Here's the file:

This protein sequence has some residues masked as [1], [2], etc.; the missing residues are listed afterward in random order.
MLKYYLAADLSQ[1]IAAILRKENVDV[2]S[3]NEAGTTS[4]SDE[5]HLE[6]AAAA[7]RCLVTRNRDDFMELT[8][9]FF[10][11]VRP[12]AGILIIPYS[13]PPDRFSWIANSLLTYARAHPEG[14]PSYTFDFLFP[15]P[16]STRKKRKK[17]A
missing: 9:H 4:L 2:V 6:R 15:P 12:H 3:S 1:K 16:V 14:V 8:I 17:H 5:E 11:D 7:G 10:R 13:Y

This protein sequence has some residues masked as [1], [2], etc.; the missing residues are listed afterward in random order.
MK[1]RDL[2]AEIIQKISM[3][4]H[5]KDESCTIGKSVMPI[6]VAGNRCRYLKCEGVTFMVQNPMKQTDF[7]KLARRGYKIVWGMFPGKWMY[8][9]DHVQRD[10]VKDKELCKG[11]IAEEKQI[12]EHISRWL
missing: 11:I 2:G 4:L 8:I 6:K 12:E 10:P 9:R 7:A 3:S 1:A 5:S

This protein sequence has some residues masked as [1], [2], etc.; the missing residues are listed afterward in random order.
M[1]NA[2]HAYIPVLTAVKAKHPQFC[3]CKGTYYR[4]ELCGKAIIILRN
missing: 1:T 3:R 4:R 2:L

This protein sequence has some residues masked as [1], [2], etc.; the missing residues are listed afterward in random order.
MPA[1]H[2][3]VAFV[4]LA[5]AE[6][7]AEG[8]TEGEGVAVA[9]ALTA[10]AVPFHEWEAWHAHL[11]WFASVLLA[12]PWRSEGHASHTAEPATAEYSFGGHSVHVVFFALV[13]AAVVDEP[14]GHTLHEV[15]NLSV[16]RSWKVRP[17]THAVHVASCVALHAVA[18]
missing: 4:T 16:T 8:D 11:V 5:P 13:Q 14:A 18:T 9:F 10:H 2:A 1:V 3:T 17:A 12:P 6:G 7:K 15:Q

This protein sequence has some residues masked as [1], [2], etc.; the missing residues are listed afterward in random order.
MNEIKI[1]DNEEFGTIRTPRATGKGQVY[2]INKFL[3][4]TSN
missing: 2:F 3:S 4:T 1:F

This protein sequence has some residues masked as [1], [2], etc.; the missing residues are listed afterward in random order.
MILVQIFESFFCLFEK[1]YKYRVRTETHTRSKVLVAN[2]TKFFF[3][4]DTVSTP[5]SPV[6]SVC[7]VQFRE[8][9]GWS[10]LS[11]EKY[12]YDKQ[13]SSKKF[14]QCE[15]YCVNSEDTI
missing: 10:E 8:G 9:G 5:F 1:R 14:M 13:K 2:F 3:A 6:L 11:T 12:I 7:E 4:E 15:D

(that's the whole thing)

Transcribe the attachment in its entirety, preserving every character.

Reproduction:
This protein sequence has some residues masked as [1], [2], etc.; the missing residues are listed afterward in random order.
MLKYYLAADLSQ[1]IAAILRKENVDV[2]S[3]NEAGTTS[4]SDE[5]HLE[6]AAAA[7]RCLVTRNRDDFMELT[8][9]FF[10][11]VRP[12]AGILIIPYS[13]PPDRFSWIANSLLTYARAHPEG[14]PSYTFDFLFP[15]P[16]STRKKRKK[17]A
missing: 9:H 4:L 2:V 6:R 15:P 12:H 3:S 1:K 16:V 14:V 8:I 17:H 5:E 11:D 7:G 10:R 13:Y

This protein sequence has some residues masked as [1], [2], etc.; the missing residues are listed afterward in random order.
MK[1]RDL[2]AEIIQKISM[3][4]H[5]KDESCTIGKSVMPI[6]VAGNRCRYLKCEGVTFMVQNPMKQTDF[7]KLARRGYKIVWGMFPGKWMY[8][9]DHVQRD[10]VKDKELCKG[11]IAEEKQI[12]EHISRWL
missing: 11:I 2:G 4:L 8:I 6:K 12:E 10:P 9:R 7:A 3:S 1:A 5:S

This protein sequence has some residues masked as [1], [2], etc.; the missing residues are listed afterward in random order.
M[1]NA[2]HAYIPVLTAVKAKHPQFC[3]CKGTYYR[4]ELCGKAIIILRN
missing: 1:T 3:R 4:R 2:L

This protein sequence has some residues masked as [1], [2], etc.; the missing residues are listed afterward in random order.
MPA[1]H[2][3]VAFV[4]LA[5]AE[6][7]AEG[8]TEGEGVAVA[9]ALTA[10]AVPFHEWEAWHAHL[11]WFASVLLA[12]PWRSEGHASHTAEPATAEYSFGGHSVHVVFFALV[13]AAVVDEP[14]GHTLHEV[15]NLSV[16]RSWKVRP[17]THAVHVASCVALHAVA[18]
missing: 4:T 16:T 8:D 11:V 5:P 13:Q 14:A 18:T 9:F 10:H 2:A 1:V 3:T 17:A 12:P 6:G 7:K 15:Q

This protein sequence has some residues masked as [1], [2], etc.; the missing residues are listed afterward in random order.
MNEIKI[1]DNEEFGTIRTPRATGKGQVY[2]INKFL[3][4]TSN
missing: 2:F 3:S 4:T 1:F

This protein sequence has some residues masked as [1], [2], etc.; the missing residues are listed afterward in random order.
MILVQIFESFFCLFEK[1]YKYRVRTETHTRSKVLVAN[2]TKFFF[3][4]DTVSTP[5]SPV[6]SVC[7]VQFRE[8][9]GWS[10]LS[11]EKY[12]YDKQ[13]SSKKF[14]QCE[15]YCVNSEDTI
missing: 10:E 8:G 9:G 5:F 1:R 14:M 13:K 2:F 3:A 6:L 11:T 12:I 7:E 4:E 15:D